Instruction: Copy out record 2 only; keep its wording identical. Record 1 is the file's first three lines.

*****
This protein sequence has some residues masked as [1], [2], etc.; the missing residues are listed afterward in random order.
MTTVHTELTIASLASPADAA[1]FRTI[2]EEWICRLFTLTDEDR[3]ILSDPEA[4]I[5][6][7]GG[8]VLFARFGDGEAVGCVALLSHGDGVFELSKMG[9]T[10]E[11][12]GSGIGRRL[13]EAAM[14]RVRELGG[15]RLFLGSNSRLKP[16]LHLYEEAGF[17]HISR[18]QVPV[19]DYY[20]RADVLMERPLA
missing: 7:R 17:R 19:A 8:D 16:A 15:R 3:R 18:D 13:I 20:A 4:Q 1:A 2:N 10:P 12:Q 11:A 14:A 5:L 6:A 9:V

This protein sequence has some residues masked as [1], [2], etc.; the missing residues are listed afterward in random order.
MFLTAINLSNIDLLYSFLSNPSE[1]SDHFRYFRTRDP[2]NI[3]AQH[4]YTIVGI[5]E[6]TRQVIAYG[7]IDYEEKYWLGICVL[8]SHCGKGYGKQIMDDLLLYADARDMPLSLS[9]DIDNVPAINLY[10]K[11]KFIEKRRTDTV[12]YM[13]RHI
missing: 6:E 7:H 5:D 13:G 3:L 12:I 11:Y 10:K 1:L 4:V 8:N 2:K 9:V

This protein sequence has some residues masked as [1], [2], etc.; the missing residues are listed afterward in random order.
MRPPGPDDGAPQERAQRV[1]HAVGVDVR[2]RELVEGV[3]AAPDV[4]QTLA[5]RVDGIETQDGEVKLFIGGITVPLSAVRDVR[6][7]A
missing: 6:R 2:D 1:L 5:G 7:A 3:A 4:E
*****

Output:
This protein sequence has some residues masked as [1], [2], etc.; the missing residues are listed afterward in random order.
MFLTAINLSNIDLLYSFLSNPSE[1]SDHFRYFRTRDP[2]NI[3]AQH[4]YTIVGI[5]E[6]TRQVIAYG[7]IDYEEKYWLGICVL[8]SHCGKGYGKQIMDDLLLYADARDMPLSLS[9]DIDNVPAINLY[10]K[11]KFIEKRRTDTV[12]YM[13]RHI
missing: 6:E 7:H 5:D 13:G 3:L 12:I 11:Y 10:K 1:L 4:V 8:N 2:K 9:V